Let me not gush. In 2004, Florida still has a long way to go, even as its highly prescriptive class-size reduction initiative, passed by referendum in 2002, threatens to sop up all available education dollars for the foreseeable future, leaving little for reforms that might do kids more good. The state's academic standards in some subjects leave much to be desired. The choice programs have been plagued by a few high-profile scandals brought on by ill-behaving private schools - and a silly deadlock (more personality clash than policy disagreement) in the final days of this year's session kept legislators from enacting needed repairs. The charter school program is still cramped. It's no rose garden, not yet. But it might be the most impressively integrated and comprehensive set of education reforms I've seen in any big state.
And there's evidence that it's starting to have a salubrious effect on student achievement, especially for poor and minority youngsters, at least in the early grades. Florida was, for example, the only state to post significant gains on the NAEP 4th grade reading test in 2003, gains that spanned the ethnic spectrum. (Math wasn't so great.)
The FCAT results are brightening, too, both in reading and math and, again, mainly in the early grades and among minorities. But some high-school indicators are inching up too, including graduation rates for African-American and Hispanic students.
Nobody in Florida suggests that all is well, only that progress is being made, that it's measurable results-style progress, and that it antedates No Child Left Behind. Indeed, Florida suffers more than most from the layering of NCLB requirements atop its own accountability system. The state's school grades give much weight to improvement, not just absolute standards, and therefore Florida has witnessed big-time confusion as schools getting high marks under A+ are deemed to be "in need of improvement" under NCLB. Because of the Governor's unique situation this year, Florida cannot openly fuss that NCLB might have some problems. There is reason to expect, however, that after Election Day, Florida officials will embark on a vigorous effort either to get that law (and/or its regulations) revised or to win some of the "flexibility" that other jurisdictions have obtained in recent months.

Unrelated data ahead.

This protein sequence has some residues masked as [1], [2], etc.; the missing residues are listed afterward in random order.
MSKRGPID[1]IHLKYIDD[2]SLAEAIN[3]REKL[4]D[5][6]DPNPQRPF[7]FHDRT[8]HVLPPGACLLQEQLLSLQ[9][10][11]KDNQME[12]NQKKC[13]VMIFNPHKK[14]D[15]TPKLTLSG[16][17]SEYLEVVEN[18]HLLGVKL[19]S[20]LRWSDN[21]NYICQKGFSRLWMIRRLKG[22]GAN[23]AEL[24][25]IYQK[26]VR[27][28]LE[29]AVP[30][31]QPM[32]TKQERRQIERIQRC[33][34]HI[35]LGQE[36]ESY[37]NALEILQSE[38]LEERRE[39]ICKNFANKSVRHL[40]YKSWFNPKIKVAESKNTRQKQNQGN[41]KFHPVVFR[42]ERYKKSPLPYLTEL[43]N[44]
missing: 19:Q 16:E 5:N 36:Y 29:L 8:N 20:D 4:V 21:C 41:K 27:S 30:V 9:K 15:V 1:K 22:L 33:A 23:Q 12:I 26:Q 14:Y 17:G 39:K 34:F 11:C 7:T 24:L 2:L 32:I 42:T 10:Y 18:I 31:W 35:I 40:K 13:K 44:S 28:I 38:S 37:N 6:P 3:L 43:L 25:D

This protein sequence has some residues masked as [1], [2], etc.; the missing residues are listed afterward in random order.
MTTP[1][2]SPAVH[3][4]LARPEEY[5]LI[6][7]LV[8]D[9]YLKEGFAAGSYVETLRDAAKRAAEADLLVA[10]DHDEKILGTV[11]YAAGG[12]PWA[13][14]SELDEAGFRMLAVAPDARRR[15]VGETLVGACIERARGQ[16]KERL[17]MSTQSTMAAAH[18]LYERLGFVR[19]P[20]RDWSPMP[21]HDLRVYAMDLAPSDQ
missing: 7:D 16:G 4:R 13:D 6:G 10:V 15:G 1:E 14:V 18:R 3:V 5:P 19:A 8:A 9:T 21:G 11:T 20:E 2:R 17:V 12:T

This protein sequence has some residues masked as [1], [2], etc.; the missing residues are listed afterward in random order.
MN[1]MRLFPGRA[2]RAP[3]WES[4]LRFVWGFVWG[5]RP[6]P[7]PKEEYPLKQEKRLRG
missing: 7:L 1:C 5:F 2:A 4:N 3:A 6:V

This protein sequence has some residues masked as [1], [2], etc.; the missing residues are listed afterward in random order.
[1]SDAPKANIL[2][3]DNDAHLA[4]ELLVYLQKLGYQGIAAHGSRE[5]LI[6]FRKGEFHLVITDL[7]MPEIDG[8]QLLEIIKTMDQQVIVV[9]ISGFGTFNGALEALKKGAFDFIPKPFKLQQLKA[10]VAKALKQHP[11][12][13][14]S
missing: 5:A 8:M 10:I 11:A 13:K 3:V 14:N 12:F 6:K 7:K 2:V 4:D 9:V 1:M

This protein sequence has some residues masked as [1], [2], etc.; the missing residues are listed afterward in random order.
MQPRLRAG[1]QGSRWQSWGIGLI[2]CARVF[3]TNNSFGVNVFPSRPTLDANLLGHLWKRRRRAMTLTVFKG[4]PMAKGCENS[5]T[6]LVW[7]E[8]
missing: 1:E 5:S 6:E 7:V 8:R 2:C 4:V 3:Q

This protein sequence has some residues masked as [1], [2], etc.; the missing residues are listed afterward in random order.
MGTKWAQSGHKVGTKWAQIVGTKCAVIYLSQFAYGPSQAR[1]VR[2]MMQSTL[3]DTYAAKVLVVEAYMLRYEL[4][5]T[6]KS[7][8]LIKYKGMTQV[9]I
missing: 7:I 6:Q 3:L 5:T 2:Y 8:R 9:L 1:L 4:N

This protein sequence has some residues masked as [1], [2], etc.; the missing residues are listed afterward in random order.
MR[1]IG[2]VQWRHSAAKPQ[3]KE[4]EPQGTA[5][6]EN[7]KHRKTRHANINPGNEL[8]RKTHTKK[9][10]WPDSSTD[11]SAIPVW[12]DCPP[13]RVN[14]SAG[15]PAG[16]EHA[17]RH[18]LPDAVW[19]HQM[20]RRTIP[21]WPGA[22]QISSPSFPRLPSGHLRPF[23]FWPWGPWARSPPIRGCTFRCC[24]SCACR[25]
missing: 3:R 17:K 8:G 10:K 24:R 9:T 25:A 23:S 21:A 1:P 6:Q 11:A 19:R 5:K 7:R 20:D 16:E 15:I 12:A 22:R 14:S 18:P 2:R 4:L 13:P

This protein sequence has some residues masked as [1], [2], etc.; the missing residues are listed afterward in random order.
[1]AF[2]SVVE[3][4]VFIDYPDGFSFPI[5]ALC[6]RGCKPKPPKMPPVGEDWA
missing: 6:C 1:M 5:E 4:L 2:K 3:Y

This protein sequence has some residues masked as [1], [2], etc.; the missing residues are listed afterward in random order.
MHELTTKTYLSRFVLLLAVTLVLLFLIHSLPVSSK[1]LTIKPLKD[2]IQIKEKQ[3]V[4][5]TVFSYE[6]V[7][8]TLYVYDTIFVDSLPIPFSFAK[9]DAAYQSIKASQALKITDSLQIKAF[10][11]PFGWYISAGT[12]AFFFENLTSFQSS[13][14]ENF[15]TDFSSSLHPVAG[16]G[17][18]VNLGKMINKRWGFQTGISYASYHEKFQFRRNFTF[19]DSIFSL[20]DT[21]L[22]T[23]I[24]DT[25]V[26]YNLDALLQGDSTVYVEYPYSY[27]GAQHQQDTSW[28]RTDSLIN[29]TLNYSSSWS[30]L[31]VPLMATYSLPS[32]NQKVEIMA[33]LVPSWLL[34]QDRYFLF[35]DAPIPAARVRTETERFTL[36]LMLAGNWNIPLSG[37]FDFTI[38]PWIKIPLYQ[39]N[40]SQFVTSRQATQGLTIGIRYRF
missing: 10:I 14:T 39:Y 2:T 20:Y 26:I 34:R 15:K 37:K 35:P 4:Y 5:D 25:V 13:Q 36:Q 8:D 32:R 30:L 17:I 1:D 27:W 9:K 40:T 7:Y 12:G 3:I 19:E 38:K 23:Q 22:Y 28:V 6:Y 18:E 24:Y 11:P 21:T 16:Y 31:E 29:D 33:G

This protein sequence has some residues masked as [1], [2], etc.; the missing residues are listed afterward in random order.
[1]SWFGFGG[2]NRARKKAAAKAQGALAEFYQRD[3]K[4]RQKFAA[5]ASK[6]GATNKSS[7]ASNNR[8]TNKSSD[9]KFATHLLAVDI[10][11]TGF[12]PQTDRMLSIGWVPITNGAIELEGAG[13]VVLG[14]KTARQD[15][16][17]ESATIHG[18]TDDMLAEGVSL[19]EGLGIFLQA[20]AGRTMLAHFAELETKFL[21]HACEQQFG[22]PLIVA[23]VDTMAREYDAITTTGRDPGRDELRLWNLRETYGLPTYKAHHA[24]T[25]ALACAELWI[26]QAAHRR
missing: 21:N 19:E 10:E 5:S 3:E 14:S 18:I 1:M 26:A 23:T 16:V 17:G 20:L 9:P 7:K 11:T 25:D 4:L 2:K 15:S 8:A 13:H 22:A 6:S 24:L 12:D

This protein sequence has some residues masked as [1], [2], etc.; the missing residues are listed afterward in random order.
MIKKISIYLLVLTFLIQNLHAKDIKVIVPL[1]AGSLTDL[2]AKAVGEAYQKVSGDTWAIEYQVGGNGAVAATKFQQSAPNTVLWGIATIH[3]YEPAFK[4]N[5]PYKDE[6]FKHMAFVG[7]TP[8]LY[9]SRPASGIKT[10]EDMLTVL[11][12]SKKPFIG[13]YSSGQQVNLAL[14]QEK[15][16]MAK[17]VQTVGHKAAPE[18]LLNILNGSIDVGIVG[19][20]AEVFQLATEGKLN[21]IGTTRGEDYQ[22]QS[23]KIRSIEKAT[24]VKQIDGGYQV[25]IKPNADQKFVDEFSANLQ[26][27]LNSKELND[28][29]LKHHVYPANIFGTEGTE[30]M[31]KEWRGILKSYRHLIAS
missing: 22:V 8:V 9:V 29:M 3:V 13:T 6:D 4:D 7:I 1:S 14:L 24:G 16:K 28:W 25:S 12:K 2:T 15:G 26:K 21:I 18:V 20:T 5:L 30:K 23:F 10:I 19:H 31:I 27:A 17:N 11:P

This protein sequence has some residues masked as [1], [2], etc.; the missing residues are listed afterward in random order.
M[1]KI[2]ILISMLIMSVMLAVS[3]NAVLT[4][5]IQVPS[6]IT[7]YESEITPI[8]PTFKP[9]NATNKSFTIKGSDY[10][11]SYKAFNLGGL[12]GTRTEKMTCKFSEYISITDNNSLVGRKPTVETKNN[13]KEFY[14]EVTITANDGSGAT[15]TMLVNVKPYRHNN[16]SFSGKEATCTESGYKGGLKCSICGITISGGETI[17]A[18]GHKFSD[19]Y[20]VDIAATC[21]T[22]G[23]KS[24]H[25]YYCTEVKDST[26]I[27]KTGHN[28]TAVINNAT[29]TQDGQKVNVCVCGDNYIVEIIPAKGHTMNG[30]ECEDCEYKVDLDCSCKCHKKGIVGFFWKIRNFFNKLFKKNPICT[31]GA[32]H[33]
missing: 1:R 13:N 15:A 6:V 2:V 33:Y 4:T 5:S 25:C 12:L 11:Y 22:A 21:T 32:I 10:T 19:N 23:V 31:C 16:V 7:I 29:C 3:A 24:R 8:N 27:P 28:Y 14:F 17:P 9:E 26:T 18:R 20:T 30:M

Based on what I've been able to learn, education reform in the Sunshine State deserves a lot more admiration than it's been getting.
"Resisting the tyranny of the exception," by Phil Handy, Education Gadfly, February 5, 2004
"U.S.: Forty percent can switch from failing Dade schools," by Matthew I. Pinzur, Miami Herald, June 16, 2004 (registration required)
"Failing schools may face takeover," by Matthew I. Pinzur, Miami Herald, June 15, 2004 (registration required)
"Education report expected to fuel debate," by Christina Denardo, Sarasota Herald-Tribune, June 15, 2004
"A test in Florida," by Terry M. Neal and John Poole, Washington Post, June 15, 2004